Monsieur Mellier did make the rather unfortunate error of saying that 2015 was going to be a bumper year, which only shows how deliciously misinformed he must have been from his cohorts of minions. Rapaport on the other hand has been in the diamond industry longer than most, he has certainly made more money from it than most. If ever there was someone who should be shouldering much of the blame for the appalling situation in which the diamond industry finds itself it is that selfsame charlatan, Rapaport. Whatever Mellier has or has not done, it ranks as a mere misdemeanor compared to the cy
Rough diamond prices are undoubtedly much too high and manufacturers are struggling to sell polished as buyers are unwilling to pay, writes Vinod Kuriyan. This is mainly due to diamond miners being concerned only with their bottom lines and has weakened and destabilized the diamond production pipeline. But calls for an immediate reduction of 30 and 50 percent in rough prices is "a hasty, unthought-out and counterproductive step. It will immediately result in huge losses for the diamond processing industry running into the billions of dollars.
"It is difficult to see anything of substance happening till the middle of next year at the earliest, and indeed the balance of probabilities - especially when an industry has put itself at the mercy of buffoons like Rapaport, and given the stunning incompetence of its major producer to read its market, coupled to its mishandling of the current situation - is that there is more, if not much more, grief to come. Change it will and when it changes we will all be surprised, but it certainly is not going to change tomorrow…. to say the least."
Price lists have become an increasingly important part of the diamond market over the past 25 years – and the Rapaport list has achieved overwhelming importance. But do, and can, such lists, provide an accurate indication of diamond prices? Are changes to the list carried out too often and are those changes too severe particularly at a time when trading conditions are difficult? Is there a realistic alternative to the Rap list, or will the industry have to live with it?
It has been stated repeatedly that the high cost of rough has led to a lack of profitability in the diamond industry. Neil Reiff, President at N.D. Reiff Co., believes that retail pricing is simply too low. He cites a situation where a retailer's client said he could buy the same diamond on offer at 1.7% above wholesale via the Internet. Reiff thinks this is insane: "There is no point and no purpose in selling anything at a profit margin of 1.7% over cost. No matter how efficiently one may run a business. No matter how much one may grow revenues."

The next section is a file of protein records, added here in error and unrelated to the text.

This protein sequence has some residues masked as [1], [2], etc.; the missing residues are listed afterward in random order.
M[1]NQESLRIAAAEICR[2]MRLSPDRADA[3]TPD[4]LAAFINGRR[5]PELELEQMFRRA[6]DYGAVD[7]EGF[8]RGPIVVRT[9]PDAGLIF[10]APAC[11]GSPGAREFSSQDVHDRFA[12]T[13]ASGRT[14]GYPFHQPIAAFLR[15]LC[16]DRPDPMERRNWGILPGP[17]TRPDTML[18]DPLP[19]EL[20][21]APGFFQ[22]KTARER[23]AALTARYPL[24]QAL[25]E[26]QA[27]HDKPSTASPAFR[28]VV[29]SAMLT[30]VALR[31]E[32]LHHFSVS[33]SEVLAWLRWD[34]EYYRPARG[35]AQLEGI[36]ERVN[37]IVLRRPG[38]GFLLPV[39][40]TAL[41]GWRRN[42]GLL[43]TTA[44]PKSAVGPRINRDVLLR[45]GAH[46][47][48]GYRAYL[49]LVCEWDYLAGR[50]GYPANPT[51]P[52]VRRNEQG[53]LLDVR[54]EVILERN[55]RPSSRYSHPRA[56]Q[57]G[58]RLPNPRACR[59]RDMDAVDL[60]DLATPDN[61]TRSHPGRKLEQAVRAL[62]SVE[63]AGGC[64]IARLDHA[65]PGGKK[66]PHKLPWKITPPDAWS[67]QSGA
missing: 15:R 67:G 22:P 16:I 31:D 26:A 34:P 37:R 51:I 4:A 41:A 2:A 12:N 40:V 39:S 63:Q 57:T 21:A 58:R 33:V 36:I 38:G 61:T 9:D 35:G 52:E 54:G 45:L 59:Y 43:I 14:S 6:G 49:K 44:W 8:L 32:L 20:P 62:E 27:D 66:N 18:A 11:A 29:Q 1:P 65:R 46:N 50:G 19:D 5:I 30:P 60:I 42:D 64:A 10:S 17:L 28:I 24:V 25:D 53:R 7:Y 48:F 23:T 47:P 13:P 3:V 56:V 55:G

In a "Statement Regarding Diamond Specifications and the Rapaport Price List" Rapaport responds to recent criticism from the industry. The statement says "The Rapaport Price List provides benchmark prices based on the opinion of the Rapaport price analysis team, headed by Martin Rapaport.
Following the repeated criticism on Martin Rapaport's price list, Rob Bates analyzes the critic's arguments to set up alternatives, which they claim will be more stable and leave room for the market to work out discounts and premiums; an Israeli initiative involving a bi-annual price list, and an Indian alternative, which sources claim will list goods without prices. Martin Rapaport however is determined his list provides an adequate image of diamond prices for both sellers and buyers.
Rapaport's market update indicates diamond markets were stable in May as reduced supply supported polished prices in 1.0ct. and 3.0ct. categories. The JCK Las Vegas show met expectations and raised sentiment, with suppliers holding their prices firm despite slightly disappointing sales.
Martin Rapaport (Rapaport Group) released a comprehensive editorial entitled “Market Correction” that calls on the diamond trade to end unsustainable business practices, pointing at internal rather than external challenges as the main cause for the current state of affairs in the diamond industry. Citing the imbalance between high rough and low polished diamond prices, Rapaport calls on the banks, explicitly referring to the Indian government and banking sector, to stop financing unprofitable diamond manufacturing until polished prices rebound and profitability returns.
In the aftermath of a slow Basel World, Leibish Polnauer, President of fancy colored diamond retailer Leibish, blogs about retailers facing tough times. White goods are flooding the market, large online retailers are forcing prices down and Rapaport’s pricing is pushing them even lower. This has led to a vicious circle of prices falling further while suppliers become skittish and sell inventory below or near cost. Leibish wonders which came first, the chicken (Rapaport decreasing prices) or the egg (a weak market).
A group of leading Israeli diamond traders and manufacturers have decided to post their diamond stocks at full prices on the RapNet Diamond Trading Network (RapNet). The decision follows the publication of the latest Rapaport price list which showed that Rapaport had reduced the prices of a wide range of diamond categories without any commercial justification.
“Buying diamonds is a volatile trade. Diamonds are a good investment when you have quality assurance, price transparency and sufficient liquidity.”
Martin Rapaport On Investment Diamonds : a Volatile Trade